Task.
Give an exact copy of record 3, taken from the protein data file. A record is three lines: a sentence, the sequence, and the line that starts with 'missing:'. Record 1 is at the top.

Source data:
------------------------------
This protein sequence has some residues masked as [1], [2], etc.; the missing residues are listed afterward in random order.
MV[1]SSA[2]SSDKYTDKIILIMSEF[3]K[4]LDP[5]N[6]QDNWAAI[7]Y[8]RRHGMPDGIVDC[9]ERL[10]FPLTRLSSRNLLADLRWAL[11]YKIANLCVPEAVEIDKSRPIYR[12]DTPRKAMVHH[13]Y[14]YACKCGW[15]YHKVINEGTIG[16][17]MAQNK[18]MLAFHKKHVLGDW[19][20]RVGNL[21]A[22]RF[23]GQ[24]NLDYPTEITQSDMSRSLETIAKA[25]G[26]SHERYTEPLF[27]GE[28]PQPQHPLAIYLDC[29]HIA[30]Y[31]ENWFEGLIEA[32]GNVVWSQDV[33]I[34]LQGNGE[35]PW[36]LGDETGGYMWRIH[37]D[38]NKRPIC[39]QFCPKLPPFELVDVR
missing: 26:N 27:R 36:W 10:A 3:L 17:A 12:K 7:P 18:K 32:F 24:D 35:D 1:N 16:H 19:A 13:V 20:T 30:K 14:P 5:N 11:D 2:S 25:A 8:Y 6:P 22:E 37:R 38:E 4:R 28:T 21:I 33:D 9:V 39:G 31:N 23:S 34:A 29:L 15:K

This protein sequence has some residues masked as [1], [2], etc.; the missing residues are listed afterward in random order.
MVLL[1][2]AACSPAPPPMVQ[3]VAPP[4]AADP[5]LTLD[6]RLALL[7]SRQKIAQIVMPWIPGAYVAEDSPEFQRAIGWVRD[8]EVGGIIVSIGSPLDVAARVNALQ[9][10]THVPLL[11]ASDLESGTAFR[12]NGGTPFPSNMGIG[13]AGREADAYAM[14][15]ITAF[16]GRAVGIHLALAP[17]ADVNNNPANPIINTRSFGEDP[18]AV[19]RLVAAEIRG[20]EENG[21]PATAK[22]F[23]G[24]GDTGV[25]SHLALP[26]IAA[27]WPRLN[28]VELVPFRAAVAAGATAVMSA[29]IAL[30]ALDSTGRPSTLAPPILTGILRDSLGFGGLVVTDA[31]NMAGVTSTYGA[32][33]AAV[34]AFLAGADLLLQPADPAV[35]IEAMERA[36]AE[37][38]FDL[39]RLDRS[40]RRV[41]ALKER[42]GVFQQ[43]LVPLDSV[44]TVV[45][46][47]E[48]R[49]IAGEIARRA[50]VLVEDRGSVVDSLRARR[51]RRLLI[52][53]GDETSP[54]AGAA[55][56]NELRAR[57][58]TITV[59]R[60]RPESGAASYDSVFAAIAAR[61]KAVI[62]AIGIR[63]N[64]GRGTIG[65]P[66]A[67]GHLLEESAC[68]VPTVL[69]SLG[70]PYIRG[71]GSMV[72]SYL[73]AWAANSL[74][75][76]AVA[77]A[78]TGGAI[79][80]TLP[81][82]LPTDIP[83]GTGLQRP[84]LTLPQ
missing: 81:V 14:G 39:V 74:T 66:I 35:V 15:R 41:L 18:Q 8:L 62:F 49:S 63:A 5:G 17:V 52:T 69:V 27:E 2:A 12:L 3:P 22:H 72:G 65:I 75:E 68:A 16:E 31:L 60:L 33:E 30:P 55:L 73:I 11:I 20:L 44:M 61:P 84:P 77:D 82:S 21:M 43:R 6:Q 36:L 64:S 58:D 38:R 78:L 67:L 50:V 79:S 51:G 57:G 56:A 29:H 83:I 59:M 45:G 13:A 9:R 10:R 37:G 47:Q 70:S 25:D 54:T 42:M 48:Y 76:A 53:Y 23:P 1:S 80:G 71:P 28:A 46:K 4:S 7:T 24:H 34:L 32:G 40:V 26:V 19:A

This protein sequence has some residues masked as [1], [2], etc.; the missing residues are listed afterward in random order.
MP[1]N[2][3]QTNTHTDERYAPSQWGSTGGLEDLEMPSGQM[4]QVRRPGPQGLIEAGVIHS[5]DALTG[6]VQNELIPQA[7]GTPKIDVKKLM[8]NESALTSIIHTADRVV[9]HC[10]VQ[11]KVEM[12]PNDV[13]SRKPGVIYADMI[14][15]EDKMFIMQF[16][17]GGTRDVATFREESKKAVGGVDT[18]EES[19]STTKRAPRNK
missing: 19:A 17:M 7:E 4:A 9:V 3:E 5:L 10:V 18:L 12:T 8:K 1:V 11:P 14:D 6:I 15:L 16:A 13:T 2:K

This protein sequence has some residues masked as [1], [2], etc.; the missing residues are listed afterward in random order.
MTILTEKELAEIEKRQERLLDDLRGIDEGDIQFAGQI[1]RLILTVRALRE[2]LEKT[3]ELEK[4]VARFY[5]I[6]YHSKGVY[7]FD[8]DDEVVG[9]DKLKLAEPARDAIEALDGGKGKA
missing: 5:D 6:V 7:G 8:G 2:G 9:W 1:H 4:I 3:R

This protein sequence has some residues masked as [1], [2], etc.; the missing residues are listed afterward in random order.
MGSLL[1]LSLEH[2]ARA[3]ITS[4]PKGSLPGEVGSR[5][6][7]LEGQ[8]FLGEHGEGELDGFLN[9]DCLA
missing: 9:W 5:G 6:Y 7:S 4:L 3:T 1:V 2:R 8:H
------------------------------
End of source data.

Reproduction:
This protein sequence has some residues masked as [1], [2], etc.; the missing residues are listed afterward in random order.
MP[1]N[2][3]QTNTHTDERYAPSQWGSTGGLEDLEMPSGQM[4]QVRRPGPQGLIEAGVIHS[5]DALTG[6]VQNELIPQA[7]GTPKIDVKKLM[8]NESALTSIIHTADRVV[9]HC[10]VQ[11]KVEM[12]PNDV[13]SRKPGVIYADMI[14][15]EDKMFIMQF[16][17]GGTRDVATFREESKKAVGGVDT[18]EES[19]STTKRAPRNK
missing: 19:A 17:M 7:E 4:A 9:V 3:E 5:L 10:V 18:L 12:T 8:K 1:V 11:P 14:D 6:I 15:L 16:A 13:T 2:K